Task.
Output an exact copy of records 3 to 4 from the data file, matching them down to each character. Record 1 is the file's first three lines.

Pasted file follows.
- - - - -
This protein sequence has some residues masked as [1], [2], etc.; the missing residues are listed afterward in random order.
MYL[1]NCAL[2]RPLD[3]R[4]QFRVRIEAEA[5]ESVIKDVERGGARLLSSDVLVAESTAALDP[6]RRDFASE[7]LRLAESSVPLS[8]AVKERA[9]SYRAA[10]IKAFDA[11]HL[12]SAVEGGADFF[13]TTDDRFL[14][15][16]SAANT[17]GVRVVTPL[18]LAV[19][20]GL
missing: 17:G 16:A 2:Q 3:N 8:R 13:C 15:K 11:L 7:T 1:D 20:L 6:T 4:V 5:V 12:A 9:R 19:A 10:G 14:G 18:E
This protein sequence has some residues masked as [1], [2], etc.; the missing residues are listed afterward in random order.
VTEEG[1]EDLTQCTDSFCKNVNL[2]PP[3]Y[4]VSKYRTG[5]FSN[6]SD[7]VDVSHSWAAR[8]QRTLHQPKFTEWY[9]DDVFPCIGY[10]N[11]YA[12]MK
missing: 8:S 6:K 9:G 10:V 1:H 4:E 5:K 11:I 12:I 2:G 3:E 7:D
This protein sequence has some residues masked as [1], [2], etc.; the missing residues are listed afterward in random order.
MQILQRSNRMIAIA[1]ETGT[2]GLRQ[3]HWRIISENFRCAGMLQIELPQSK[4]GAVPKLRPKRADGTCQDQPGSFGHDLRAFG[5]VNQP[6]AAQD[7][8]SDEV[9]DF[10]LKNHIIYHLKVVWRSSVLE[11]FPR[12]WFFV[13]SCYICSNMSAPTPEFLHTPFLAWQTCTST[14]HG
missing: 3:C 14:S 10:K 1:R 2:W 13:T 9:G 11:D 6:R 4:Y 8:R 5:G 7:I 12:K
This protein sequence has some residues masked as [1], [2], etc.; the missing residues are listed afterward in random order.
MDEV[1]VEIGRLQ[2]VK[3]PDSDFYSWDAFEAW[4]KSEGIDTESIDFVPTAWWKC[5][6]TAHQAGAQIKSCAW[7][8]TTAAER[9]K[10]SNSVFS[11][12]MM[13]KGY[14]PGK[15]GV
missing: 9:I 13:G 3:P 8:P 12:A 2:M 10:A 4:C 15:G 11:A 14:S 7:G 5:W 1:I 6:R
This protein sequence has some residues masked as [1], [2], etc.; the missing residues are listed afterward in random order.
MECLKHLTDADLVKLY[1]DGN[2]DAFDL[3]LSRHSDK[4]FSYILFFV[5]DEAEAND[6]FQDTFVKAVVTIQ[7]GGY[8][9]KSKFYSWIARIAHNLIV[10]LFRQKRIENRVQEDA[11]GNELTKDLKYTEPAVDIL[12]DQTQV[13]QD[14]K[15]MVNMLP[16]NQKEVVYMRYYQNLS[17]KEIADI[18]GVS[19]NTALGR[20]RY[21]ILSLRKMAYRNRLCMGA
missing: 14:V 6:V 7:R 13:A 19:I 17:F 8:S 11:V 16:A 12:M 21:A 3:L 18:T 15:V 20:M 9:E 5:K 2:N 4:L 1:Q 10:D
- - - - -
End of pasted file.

This protein sequence has some residues masked as [1], [2], etc.; the missing residues are listed afterward in random order.
MQILQRSNRMIAIA[1]ETGT[2]GLRQ[3]HWRIISENFRCAGMLQIELPQSK[4]GAVPKLRPKRADGTCQDQPGSFGHDLRAFG[5]VNQP[6]AAQD[7][8]SDEV[9]DF[10]LKNHIIYHLKVVWRSSVLE[11]FPR[12]WFFV[13]SCYICSNMSAPTPEFLHTPFLAWQTCTST[14]HG
missing: 3:C 14:S 10:K 1:R 2:W 13:T 9:G 11:D 6:R 4:Y 8:R 5:G 7:I 12:K
This protein sequence has some residues masked as [1], [2], etc.; the missing residues are listed afterward in random order.
MDEV[1]VEIGRLQ[2]VK[3]PDSDFYSWDAFEAW[4]KSEGIDTESIDFVPTAWWKC[5][6]TAHQAGAQIKSCAW[7][8]TTAAER[9]K[10]SNSVFS[11][12]MM[13]KGY[14]PGK[15]GV
missing: 9:I 13:G 3:P 8:P 12:A 2:M 10:A 4:C 15:G 11:A 14:S 7:G 5:W 1:I 6:R